A Disappointing Continuation
Where did it all go wrong? Unfortunately all the hype turned out to be exactly that. Just hype. This is a mediocre and highly repetitive film, perhaps marginally better than average action movie. It certainly is a major improvement over the recent mess that was The Hulk, but that's not saying much. Then again, even The Hulk managed a little better in the character department for its first third, before devolving into mindless dross.
They seem to have forgotten the things that made the first of the new Christian Bale Batman movies a success (In more than just box office). Dark Knight is a bloated misshapen mess of a film, with little coherent structure. From it's rather lacklustre opening to it's weak finale, we are just treated to a variety of scenes that just seem to have been lumped together.
At 152 minutes, someone needed to seriously take the editing scissors to the negative. Then again, if the fat had been trimmed from this film, there wouldn't be much left. The first film worked, because we had different locations, an interesting back story, and some genuine character moments, that all came together to make the 'action' parts enjoyable. Because they had a reason for being, and we became invested in what happened to the characters.
Dark Knight is simply a collection of action scenes, and 'Joker' scenes for the sake of it. Heath Ledger is serviceable as the Joker, but it's debatable as to whether he gives an Oscar worthy performance. Jack Nicholson at least had a certain level of theatricality to make the character work, in Burton's Batman. Though in Heath Ledger's defence, he had very little to work with, character-wise. I think he did the best he could with it, despite lots of pointless 'Joker-giggling' and 'oh, look, I'm insane' expressions. There are virtually no meaningful character moments in the film, no real structure to the story, and so there is no emotional involvement in the action. The fight scenes seemed to lack any genuine sense of threat or risk, because it never felt like Batman was ever in danger. In the previous film, he was fighting people of equal training and skill, so you felt he was having to struggle to defeat his enemy. In Dark Knight, he's simply going through the motions. And any genuine threat in the violence is shied away from. Don't believe the other reviews. There's plenty of 'action' in this film, but not a lot of 'violence' as such. Which isn't always a good thing. It may keep it child-friendly (in a way) for the most part, but leaves us with no real sense of consequence or risk.
In terms of setting, this time around they decided to film mostly on real city locations. The idea being, that this will make the atmosphere more realistic. Unfortunately this works against it. The ever so slight fantasy feel of Gotham in the first film, helps us as the viewer, to dwell in their reality and accept the fantastical parts. By bringing this new film more into the world of everyday reality, the more outlandish elements become less believable than they might have otherwise been, thereby resulting in a detachment from events, rather than drawing us in.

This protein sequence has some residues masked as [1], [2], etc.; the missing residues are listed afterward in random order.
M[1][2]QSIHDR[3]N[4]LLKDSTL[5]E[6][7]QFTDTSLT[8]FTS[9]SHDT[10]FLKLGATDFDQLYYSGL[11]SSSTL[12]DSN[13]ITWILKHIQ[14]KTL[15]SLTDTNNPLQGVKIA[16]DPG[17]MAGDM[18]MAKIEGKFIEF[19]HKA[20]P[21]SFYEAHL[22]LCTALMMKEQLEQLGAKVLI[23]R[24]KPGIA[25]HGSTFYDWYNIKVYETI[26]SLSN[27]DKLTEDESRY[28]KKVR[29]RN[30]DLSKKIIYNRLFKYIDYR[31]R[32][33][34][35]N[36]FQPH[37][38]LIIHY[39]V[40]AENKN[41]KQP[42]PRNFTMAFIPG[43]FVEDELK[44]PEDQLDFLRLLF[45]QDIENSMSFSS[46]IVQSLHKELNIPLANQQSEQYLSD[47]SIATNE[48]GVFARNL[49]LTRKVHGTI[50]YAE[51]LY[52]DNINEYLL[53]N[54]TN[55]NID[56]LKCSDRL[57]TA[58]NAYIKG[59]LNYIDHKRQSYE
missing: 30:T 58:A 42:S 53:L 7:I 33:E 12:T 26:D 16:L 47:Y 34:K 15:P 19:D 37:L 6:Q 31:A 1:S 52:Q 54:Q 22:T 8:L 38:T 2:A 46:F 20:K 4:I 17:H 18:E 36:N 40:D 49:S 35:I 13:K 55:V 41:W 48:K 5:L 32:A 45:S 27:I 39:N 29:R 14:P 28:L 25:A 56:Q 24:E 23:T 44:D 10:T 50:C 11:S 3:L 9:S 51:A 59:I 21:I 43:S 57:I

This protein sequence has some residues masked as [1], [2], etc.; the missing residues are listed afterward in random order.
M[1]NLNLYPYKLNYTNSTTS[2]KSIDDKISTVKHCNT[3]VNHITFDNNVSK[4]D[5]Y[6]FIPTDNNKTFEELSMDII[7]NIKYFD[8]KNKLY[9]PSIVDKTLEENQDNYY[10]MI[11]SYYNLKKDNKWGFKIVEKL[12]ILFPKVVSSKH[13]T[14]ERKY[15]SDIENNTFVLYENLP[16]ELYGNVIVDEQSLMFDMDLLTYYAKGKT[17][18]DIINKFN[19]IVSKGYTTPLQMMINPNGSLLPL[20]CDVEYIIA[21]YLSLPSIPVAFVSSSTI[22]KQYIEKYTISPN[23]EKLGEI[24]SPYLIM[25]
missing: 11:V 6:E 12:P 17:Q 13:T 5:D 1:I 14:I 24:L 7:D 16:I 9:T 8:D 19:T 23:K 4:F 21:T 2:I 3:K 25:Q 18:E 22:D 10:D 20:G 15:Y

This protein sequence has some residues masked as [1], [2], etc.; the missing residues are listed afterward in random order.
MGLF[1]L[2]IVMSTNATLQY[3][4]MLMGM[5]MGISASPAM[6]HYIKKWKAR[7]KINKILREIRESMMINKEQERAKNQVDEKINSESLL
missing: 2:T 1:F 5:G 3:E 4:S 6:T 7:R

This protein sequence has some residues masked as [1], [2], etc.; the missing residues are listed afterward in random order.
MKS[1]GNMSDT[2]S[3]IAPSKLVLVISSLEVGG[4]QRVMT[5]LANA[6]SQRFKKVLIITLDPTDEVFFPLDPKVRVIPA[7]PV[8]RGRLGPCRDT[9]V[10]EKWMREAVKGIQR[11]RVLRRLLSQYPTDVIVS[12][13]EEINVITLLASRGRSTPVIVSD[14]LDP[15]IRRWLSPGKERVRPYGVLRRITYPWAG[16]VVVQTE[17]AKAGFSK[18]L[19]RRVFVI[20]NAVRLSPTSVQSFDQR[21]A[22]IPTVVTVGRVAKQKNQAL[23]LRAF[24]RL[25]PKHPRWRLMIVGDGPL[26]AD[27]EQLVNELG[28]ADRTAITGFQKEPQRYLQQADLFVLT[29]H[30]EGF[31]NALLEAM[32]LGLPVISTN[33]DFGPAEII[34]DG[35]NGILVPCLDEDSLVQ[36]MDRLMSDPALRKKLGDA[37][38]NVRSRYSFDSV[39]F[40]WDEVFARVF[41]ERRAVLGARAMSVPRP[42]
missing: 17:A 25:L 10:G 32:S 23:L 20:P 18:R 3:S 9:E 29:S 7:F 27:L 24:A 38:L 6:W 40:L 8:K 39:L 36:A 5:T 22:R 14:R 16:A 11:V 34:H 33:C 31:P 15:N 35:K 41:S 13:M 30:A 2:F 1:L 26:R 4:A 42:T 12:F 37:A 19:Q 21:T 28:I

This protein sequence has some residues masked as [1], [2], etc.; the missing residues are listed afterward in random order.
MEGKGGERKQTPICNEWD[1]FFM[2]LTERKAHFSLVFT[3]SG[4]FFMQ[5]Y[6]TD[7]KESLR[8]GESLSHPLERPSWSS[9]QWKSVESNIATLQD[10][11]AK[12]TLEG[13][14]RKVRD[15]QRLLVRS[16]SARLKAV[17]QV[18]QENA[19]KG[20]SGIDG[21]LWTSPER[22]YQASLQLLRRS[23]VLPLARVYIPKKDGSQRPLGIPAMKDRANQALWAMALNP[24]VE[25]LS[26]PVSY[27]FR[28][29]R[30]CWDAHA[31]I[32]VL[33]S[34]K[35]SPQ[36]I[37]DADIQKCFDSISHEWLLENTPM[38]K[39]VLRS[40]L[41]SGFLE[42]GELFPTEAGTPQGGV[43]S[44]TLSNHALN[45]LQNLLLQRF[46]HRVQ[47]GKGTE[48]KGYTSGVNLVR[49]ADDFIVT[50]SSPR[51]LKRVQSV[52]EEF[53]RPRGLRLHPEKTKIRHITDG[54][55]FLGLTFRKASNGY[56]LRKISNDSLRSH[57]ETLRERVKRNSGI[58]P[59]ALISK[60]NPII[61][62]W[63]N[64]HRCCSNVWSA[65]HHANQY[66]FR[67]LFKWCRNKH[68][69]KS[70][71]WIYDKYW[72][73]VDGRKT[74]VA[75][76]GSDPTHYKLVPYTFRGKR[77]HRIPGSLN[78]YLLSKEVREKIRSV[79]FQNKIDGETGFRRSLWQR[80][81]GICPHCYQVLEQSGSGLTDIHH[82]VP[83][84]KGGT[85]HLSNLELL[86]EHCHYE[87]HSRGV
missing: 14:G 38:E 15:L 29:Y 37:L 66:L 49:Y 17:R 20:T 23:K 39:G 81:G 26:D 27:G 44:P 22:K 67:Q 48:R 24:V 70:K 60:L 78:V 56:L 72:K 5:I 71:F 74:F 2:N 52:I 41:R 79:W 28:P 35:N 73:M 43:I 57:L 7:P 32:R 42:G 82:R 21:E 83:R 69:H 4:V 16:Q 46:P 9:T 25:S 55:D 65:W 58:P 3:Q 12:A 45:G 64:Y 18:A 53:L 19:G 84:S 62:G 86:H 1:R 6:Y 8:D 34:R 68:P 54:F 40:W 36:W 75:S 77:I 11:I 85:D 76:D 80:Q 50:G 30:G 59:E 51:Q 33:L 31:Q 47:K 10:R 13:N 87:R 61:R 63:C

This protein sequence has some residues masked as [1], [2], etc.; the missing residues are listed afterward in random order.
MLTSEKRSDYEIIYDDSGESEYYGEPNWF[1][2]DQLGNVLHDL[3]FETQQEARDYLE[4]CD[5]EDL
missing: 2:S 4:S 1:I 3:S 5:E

Morgan Freeman is poorly used, with little to get his teeth into. While perhaps he did not have a large part in the previous film either, he was at least imbued with some sense of personality and a genuine feeling of necessity to the plot. Michael Caine fairs a little better, and is one of the few characters to maintain a reasonable level of personality and purpose, that is on a par with his character in Batman Begins.
As for the Harvey Dent character, Aaron Eckhart is simply adequate, but apart from his general role as the District Attorney, his evolution into the 'Two Face' villain feels utterly superfluous and tacked-on for the sake of cramming in another temporary antagonist. Though admittedly, he has stunningly well executed CGI enhanced make-up. (unfortunately the un-shrivelled eye ruins the effect, since it simply would not have likely survived the wounds, and even if it had, would dry up and wither, without its surrounding tissue, eyelids and moisture.) He is supposed to be some sort of example about how evil can change and affect even the best of people, but it all feels clumsily executed and poorly resolved.
So what's good? Maggie Gyllenhall as Rachel Dawes, brings her character some much needed depth. She's a more mature actress, both in style and looks, than Katie Holmes was (As the same character in the previous film). She also has a rather sad and tired appearance, which keeps her from looking like the typical overly-pretty female love-interest. She felt like a character that you could imagine he had grown up with and loved for herself, rather than simply an attractive face.
To be honest, that's about the best that can be said, in comparison to the previous film. And in it's own right, it is a movie that can best be described as an enjoyable distraction, with virtually nothing to remember once you walk out.
Sadly, this is very much another forgettable summer blockbuster. What makes it so disappointing is not that it is actually that bad, but simply that it should have been so much better, and certainly does not live up to the hype.